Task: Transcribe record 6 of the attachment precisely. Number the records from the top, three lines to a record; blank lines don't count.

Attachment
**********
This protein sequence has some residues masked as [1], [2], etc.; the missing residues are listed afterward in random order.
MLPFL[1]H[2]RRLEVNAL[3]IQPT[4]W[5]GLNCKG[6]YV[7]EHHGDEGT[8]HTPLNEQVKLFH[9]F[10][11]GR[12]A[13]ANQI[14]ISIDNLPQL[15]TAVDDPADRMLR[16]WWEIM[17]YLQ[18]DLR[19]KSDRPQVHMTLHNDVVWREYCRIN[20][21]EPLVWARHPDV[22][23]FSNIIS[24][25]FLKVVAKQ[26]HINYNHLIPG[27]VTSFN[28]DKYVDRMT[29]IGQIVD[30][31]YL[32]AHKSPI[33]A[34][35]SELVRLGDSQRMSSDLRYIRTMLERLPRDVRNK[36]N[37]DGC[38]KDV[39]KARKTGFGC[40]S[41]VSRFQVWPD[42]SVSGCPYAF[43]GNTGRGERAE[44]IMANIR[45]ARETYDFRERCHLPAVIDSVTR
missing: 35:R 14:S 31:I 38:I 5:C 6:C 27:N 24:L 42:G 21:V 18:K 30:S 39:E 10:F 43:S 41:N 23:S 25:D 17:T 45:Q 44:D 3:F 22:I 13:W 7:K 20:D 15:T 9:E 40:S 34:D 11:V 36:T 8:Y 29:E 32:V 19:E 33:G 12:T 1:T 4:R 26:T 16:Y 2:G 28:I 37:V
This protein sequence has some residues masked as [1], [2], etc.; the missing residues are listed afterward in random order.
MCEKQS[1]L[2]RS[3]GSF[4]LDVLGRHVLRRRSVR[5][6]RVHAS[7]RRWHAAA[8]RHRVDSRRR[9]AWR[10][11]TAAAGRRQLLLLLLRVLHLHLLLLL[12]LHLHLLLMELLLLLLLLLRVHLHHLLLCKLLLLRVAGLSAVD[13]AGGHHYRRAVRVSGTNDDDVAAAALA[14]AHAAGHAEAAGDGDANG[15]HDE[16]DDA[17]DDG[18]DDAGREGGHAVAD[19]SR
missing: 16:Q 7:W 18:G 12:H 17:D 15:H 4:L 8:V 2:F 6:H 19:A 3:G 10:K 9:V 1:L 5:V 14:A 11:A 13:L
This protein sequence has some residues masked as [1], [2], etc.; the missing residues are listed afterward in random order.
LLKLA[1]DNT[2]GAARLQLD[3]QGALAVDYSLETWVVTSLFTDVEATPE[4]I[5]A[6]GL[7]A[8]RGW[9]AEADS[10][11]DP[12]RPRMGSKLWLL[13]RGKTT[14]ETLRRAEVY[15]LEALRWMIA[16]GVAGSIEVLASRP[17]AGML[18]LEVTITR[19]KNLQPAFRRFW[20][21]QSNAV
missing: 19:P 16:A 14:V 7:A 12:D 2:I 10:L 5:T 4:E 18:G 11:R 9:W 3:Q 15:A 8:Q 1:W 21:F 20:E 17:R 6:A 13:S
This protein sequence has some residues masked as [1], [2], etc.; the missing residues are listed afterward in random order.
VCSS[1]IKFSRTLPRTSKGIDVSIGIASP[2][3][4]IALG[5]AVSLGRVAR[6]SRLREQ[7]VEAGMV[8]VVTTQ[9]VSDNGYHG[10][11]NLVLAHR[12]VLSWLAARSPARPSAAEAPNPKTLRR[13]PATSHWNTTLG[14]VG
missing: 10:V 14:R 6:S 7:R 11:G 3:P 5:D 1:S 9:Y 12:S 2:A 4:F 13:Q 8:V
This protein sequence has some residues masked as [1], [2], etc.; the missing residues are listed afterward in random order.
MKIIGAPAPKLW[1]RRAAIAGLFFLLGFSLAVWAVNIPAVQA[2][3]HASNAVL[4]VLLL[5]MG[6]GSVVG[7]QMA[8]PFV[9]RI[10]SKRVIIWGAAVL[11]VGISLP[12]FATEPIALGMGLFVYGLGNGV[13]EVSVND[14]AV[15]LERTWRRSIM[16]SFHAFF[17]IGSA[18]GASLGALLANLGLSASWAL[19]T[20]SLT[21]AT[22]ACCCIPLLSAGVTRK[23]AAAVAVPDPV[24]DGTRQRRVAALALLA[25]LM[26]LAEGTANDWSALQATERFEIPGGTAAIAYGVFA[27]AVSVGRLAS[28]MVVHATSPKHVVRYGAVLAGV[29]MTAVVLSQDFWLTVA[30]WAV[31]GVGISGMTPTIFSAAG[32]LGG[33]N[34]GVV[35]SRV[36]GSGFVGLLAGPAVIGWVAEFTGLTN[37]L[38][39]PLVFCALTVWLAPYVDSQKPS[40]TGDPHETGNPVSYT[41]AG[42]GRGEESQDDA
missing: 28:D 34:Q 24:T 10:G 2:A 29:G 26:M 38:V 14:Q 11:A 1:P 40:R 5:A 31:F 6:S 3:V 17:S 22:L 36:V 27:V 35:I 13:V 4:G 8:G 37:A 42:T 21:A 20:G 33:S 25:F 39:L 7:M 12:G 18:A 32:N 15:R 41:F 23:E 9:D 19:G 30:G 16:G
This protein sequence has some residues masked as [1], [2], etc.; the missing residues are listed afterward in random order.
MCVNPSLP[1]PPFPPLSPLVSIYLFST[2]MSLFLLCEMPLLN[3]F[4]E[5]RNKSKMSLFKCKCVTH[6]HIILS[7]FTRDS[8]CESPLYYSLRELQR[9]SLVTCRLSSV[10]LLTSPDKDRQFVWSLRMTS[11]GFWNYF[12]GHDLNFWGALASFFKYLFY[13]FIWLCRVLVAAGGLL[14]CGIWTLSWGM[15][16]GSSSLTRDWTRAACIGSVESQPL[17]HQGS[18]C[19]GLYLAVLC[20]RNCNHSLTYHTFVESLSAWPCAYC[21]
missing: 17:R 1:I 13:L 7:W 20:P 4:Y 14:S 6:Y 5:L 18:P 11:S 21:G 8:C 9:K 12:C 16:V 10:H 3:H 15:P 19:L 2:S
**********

This protein sequence has some residues masked as [1], [2], etc.; the missing residues are listed afterward in random order.
MCVNPSLP[1]PPFPPLSPLVSIYLFST[2]MSLFLLCEMPLLN[3]F[4]E[5]RNKSKMSLFKCKCVTH[6]HIILS[7]FTRDS[8]CESPLYYSLRELQR[9]SLVTCRLSSV[10]LLTSPDKDRQFVWSLRMTS[11]GFWNYF[12]GHDLNFWGALASFFKYLFY[13]FIWLCRVLVAAGGLL[14]CGIWTLSWGM[15][16]GSSSLTRDWTRAACIGSVESQPL[17]HQGS[18]C[19]GLYLAVLC[20]RNCNHSLTYHTFVESLSAWPCAYC[21]
missing: 17:R 1:I 13:L 7:W 20:P 4:Y 14:S 6:Y 5:L 18:P 11:S 21:G 8:C 9:K 12:C 16:V 10:H 3:H 15:P 19:L 2:S